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Journal of Economic Sociology is indexed by Emerging Sources Citation Index (ESCI) from Web of Science™ Core Collection

Funded by the National Research University Higher School of Economics since 2007.

2017. Vol. 18. No. 4

Full text of the journal

Editor’s Foreword (Vadim Radaev)
P. 9–13

New Texts

Irina Sizova, Lyudmila Leonova, Andrea Hense
The Precariousness of Employment and Labor Incomes in Russia and Germany: Self-Perception of Wage Workers
P. 14–59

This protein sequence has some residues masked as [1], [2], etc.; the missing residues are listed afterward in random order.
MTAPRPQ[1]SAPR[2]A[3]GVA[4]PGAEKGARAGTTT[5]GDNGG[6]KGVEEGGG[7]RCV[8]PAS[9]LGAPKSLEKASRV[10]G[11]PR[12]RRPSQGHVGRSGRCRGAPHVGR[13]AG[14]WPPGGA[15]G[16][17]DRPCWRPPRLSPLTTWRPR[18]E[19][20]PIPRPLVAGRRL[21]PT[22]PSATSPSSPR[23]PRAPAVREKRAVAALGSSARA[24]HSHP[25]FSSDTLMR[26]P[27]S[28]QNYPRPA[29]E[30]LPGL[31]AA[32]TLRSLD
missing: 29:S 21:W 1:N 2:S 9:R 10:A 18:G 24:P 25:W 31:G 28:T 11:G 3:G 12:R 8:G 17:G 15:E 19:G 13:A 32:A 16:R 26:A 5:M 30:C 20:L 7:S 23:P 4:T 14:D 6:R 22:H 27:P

The issue of social inequality has always been a focus of sociological knowledge. Meanwhile, extensive discussions about new forms of inequality and social participation were driven by changes in the late twentieth and early twenty-first centuries. As a result, the topic of “precarity” has become more relevant in recent times. The reasons for this interest are the growing tensions in labor markets and problems of employment systems in various countries. The purpose of this article is to study the precarious opportunities for employees in the context of an analysis of their self-assessments of the risks of job losses and future labor incomes, as well as to compare this self-perception between those employed in Russia and Germany. The aim of the comparative analysis is the identification of social factors of the precarious employment in market economies, and to achieve an understanding of the degree of social inequality from the point of employment participation in Russia. The article starts with an examination of the theoretical foundations. These foundations are a modern interpretation of the sociological theory of the social structure of society, the development of resources, and actor theories. The model of the subjective perception of inequality A. Hense is under consideration. In the model, the conceptual provisions of methodological individualism of S. Lindenberg and P. Burdieu’s methodological relativism are integrated. The data of the Russia Longitudinal Monitoring Survey — Higher School of Economics (RLMS-HSE) and German Socio-Economic Panel Study (SOEP) were used for multivariate analysis. Determinants (production, legal, contextual) were studied using generalized ordered probit models with random effects. As a result, the authors conclude that the precariousness of employment and incomes in Russia captures a large proportion of wage earners and is fixed throughout the observation period. A higher level of education weakens anxiety, although in Russia it should be more significant than in Germany. Workers are a risk group in the self-perception of precarity, but the situation in Russia is changing if differentiated professional groups are evaluated. Working conditions depend on the system of social support for workers and on the social capital of workers (family support and the origin of the worker). The selfperception of precariousness among workers increases if the number of dependents is high. The size of the enterprise has a different impact on self-perception of the precariousness for workers in Russia and Germany. In Russia, women are most susceptible to the perception of precarity, whereas in Germany, such effects are not recorded. In general, the study shows that the reduction of inequality in the involvement of citizens in the labor market in the modern market economy is directly related to the proactive role of the state in the social protection of workers.